School kids learn about black music on Martin Luther King Jr. Day

On Jan. 17, students from area public schools packed Burton Auditorium to hear about the  Nathaniel Dett Chorale and to listen to the Toronto-based choir sing from its repertoire of Afrocentric spiritual, gospel, jazz, folk and blues music. They were celebrating Martin Luther King Jr. Day at York.


Left: Conductor Brainerd Blyden-Taylor talks about the choir’s repertoire


The celebration began several months ago with a screening of the Gemini Award-winning Carry Me Home: The Story and Music of the Nathaniel Dett Chorale by Canadian filmmakers Liam Romalis and Gerald Packer. The screening took place in October at York.


Students were then invited to York to hear the chorale perform on Jan. 17. The 21-member choir performed Ave Maria, Deep River and Let Us Cheer The Weary Traveler, Go Tell It On the Mountain and other songs under the baton of founder and artistic director Brainerd Blyden-Taylor.


Blyden-Taylor talked about the importance of the day and the lessons to be learned, and engaged the students in an enthusiastic Q & A period. He said the chorale‚Äôs performance at York gave students “the opportunity to learn about social justice, Canadian history, black history and musical history all at once.”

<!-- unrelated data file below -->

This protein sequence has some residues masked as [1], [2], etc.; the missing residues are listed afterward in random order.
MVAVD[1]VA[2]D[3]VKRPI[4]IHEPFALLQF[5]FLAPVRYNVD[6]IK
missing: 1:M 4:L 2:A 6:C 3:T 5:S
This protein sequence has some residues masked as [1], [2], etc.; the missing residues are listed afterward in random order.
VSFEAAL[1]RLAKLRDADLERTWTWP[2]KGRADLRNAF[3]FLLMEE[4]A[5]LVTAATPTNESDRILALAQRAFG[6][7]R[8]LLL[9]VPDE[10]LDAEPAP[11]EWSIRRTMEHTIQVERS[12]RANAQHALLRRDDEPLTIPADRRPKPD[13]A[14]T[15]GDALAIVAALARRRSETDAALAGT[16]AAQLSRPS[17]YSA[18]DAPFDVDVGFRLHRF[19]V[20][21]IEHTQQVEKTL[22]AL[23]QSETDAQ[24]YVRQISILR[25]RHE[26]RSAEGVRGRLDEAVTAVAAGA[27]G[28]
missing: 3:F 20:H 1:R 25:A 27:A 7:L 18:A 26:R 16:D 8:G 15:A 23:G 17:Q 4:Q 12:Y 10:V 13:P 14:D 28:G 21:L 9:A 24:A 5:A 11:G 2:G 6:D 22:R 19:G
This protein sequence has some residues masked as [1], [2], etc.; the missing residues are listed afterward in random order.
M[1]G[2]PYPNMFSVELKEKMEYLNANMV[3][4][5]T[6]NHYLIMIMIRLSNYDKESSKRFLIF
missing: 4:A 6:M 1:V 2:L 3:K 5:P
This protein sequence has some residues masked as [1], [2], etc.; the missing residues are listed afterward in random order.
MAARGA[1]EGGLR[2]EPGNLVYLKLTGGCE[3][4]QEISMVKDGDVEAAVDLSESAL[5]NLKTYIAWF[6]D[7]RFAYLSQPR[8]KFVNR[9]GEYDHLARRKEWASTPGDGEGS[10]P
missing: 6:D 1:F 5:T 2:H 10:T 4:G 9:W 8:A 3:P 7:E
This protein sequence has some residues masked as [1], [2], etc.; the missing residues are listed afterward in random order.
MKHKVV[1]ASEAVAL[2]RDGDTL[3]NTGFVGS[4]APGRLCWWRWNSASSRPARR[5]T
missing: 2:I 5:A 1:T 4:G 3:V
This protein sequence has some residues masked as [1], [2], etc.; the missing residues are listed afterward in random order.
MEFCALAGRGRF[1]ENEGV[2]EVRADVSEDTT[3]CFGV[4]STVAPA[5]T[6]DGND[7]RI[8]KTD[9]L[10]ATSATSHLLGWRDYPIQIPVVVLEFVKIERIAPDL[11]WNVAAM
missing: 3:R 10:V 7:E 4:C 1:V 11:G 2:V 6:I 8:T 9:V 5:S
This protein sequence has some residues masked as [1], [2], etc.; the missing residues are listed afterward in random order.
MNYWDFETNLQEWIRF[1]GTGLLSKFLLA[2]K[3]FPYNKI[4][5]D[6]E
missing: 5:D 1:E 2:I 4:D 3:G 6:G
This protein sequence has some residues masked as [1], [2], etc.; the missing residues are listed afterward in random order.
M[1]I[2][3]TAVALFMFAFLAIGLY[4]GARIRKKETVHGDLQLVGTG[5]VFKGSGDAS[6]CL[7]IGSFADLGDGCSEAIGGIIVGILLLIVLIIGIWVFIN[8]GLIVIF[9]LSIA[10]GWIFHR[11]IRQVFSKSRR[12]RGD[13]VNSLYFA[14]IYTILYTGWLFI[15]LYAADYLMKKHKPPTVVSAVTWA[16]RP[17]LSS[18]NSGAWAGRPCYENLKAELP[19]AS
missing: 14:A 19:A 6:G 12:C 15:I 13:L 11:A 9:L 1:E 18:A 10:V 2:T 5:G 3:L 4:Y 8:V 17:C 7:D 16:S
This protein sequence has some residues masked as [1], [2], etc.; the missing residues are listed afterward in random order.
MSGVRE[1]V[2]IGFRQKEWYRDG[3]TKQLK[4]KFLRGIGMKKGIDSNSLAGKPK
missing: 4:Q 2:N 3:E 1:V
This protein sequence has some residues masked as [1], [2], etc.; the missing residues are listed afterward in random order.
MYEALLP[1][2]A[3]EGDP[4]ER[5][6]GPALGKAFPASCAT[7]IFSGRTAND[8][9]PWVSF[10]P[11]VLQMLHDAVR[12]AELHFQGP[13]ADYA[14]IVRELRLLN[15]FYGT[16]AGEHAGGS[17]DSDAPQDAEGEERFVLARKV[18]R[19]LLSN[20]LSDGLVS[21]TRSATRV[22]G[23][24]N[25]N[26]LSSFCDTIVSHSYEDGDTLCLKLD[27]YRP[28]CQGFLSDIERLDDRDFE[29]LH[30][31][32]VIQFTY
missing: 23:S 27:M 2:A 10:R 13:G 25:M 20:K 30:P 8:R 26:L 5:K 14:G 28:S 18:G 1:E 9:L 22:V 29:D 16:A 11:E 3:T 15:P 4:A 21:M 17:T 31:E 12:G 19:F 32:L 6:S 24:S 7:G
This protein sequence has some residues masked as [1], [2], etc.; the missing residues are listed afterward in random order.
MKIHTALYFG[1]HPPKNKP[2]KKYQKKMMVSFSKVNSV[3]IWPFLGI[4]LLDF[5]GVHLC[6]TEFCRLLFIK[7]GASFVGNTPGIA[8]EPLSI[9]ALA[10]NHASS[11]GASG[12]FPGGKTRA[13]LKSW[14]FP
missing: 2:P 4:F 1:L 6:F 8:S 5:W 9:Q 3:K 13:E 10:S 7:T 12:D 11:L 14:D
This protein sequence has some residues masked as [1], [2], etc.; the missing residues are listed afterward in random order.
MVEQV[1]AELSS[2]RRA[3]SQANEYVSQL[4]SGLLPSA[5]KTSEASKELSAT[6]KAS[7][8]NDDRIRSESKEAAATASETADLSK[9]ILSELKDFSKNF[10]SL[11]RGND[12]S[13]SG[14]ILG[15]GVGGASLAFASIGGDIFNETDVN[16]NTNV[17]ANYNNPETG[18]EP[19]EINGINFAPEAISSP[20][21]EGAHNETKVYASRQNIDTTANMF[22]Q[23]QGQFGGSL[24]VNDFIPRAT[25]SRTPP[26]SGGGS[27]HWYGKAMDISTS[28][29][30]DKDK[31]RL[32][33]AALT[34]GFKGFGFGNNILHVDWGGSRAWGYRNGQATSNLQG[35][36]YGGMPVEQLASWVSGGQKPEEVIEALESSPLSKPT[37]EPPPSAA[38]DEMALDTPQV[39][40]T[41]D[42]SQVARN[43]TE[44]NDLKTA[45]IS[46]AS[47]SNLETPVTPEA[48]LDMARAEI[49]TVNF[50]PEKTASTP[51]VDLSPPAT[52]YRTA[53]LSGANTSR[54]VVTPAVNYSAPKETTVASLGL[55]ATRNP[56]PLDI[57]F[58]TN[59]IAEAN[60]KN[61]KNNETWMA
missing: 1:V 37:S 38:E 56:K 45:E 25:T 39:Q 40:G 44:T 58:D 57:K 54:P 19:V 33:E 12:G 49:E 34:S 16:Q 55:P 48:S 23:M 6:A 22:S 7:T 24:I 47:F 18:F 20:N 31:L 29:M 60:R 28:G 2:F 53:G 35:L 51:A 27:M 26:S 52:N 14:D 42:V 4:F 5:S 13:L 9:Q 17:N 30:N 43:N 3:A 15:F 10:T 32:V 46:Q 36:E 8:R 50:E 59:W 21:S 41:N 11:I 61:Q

Right: Students from Toronto schools packed Burton Auditorium to hear the Nathaniel Dett Chorale 


The event was organized by Professors Coleman Romalis and Shelly Romalis, and supported by the Kitty Lundy Memorial Fund, which sponsors campus lectures and events to enrich academic and cultural life at York. The event was also supported by the Faculty of Fine Arts and Atkinson Faculty of Liberal & Professional Studies with the co-operation of the York Faculty of Education and the Toronto District School Board.


Fine Arts Dean Phillip Silver and Atkinson Dean Rhonda Lenton welcomed the students, who came from the C.W. Jeffreys Secondary School in Toronto and Brookview, Elia, Oakdale and Humber middle schools in Toronto.